I can relate to that part of Dave’s story; When I was a child, our church showed a Billy Graham film during the Sunday evening service and many of my eight year old friends and I went forward at the end of that film. It seemed like the right thing to do, and I was not going to be left out! Many of my friends went on to be baptized shortly after that, but my pastor—who just so happened to be my dad—said that he wanted me to wait. I was really frustrated with him. I thought it was unfair that my friends were being baptized, but not me. In retrospect,  I am deeply grateful for my dad’s wisdom and discernment. He knew that I hadn’t had a real encounter with Jesus—I was just doing the right thing so I could be part of the group. The following summer, the real Jesus made His presence known to me in my bedroom. Can’t explain that, but He was there. I felt His love and I knew I would never be the same. I made my decision to follow Him public in my church, and was baptized a short time later. (Interestingly, even though I had a very real encounter with Jesus, when life got hard a few years later, I chose to try to be Lord of my own life (which was disastrous), but the Holy Spirit never left me alone and even though there were very real consequences to my choices, God never left me; he wooed me constantly.)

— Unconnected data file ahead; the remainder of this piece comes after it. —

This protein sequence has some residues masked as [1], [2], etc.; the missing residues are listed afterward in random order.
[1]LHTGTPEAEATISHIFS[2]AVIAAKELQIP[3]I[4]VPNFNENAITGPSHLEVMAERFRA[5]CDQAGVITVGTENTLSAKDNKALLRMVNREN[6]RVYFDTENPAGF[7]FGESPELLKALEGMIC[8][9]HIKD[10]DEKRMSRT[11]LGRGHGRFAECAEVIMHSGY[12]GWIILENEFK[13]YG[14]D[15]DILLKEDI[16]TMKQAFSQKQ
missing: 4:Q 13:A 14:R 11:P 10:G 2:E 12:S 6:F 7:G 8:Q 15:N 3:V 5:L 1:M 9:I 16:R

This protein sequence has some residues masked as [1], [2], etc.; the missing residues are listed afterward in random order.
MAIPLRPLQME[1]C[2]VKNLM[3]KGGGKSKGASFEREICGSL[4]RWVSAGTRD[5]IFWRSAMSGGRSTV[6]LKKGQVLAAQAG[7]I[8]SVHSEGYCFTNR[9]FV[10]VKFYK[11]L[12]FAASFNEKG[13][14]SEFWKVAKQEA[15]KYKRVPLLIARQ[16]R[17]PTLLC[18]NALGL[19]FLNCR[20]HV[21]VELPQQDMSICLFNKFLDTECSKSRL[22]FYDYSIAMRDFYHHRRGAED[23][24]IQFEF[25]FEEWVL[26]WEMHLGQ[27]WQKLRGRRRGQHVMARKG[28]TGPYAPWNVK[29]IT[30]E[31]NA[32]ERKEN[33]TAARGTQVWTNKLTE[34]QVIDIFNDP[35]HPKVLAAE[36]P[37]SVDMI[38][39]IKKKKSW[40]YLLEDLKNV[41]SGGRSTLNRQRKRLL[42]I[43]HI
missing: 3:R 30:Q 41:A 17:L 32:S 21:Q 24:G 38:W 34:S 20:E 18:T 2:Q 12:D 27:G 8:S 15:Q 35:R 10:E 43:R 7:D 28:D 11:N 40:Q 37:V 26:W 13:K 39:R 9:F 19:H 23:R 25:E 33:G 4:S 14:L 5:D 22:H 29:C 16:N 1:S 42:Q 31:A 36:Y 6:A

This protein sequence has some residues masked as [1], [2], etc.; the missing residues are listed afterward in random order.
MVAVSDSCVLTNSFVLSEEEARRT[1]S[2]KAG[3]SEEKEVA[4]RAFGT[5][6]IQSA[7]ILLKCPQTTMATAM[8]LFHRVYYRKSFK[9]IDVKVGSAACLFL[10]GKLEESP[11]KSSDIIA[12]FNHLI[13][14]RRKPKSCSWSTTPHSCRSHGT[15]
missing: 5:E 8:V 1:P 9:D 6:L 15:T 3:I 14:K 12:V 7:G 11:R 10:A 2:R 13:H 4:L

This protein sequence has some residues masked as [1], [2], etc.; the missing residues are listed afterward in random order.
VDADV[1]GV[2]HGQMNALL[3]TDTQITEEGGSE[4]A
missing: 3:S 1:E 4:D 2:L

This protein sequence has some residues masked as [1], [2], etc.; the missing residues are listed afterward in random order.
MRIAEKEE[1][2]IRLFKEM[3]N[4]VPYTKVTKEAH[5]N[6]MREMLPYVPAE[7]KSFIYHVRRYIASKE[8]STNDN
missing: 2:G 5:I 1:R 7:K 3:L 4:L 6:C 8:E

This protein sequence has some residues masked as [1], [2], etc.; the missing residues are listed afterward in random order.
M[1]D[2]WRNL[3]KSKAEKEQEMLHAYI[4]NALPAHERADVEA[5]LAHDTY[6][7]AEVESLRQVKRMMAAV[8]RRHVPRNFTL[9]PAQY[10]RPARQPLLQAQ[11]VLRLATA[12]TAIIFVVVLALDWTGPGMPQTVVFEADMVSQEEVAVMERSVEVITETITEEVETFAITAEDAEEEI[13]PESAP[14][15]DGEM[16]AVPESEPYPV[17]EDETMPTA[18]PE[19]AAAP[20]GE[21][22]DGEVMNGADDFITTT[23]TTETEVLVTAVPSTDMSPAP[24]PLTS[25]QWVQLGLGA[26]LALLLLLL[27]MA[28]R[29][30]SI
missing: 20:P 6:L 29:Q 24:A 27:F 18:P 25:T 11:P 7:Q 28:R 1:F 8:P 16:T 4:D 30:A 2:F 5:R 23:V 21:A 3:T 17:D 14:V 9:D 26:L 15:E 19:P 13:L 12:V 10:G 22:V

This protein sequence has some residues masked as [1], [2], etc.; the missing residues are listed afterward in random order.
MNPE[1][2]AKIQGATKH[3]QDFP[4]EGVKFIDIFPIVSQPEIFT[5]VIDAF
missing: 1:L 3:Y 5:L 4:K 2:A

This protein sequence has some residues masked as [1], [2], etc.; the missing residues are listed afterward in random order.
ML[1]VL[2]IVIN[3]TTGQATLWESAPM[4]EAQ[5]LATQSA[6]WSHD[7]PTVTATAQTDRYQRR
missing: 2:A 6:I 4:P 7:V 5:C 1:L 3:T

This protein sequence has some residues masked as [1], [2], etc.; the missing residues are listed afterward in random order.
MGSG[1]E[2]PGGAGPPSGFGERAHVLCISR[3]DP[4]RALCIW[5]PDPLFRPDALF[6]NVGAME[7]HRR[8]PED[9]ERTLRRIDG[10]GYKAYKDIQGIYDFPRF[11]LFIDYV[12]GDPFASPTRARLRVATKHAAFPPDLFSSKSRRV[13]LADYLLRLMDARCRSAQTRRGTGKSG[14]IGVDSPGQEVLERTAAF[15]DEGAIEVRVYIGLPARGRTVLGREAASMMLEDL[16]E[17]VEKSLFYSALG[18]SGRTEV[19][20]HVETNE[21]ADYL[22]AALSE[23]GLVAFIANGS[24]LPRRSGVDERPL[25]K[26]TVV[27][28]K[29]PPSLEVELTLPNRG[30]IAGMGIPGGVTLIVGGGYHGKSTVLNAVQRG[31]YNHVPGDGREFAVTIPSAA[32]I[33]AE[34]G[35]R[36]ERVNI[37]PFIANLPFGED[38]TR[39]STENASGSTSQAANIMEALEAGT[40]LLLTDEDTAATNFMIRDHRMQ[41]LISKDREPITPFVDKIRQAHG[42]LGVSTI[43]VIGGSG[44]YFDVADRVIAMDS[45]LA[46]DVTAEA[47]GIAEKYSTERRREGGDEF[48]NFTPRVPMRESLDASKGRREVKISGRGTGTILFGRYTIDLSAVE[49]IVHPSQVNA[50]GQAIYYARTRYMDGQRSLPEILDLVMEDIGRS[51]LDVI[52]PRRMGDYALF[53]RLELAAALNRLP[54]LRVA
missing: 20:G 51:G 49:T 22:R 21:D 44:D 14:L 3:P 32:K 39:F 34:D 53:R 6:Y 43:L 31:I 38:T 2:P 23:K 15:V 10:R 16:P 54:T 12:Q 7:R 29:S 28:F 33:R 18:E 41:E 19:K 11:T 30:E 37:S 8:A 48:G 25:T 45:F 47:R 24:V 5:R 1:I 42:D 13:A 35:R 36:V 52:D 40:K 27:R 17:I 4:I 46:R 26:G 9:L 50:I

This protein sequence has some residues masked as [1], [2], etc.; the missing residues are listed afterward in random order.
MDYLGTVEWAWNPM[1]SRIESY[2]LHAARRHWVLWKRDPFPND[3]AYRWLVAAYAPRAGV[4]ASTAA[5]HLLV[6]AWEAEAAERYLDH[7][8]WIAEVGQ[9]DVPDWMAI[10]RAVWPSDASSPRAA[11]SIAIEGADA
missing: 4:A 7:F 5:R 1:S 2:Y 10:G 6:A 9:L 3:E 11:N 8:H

Dave confessed that he had been a pretender for a lot of years. He went to church, he even went to Bible College, but he knew that He didn’t have a relationship with God. He also knew that God was pursuing him, but he ignored God’s pursuit, tried to push it to the back of his mind. (I love that God pursues us when we don’t know Him, and he pursues us when we’ve wandered away from Him.) In Dave’s story, it took his life falling apart, bringing him to the end of himself and his perceived self-sufficiency to finally realize that his only hope was Jesus alone. He cried out—he says he literally cried, bawled his eyes out, and cried out to God. He knew, just like I did in my bedroom, that Jesus saved him in that moment and the Holy Spirit entered his life. He immediately felt peace, joy, relief, loved—all the beautiful inexplicable things that come with surrender. His life has never been the same.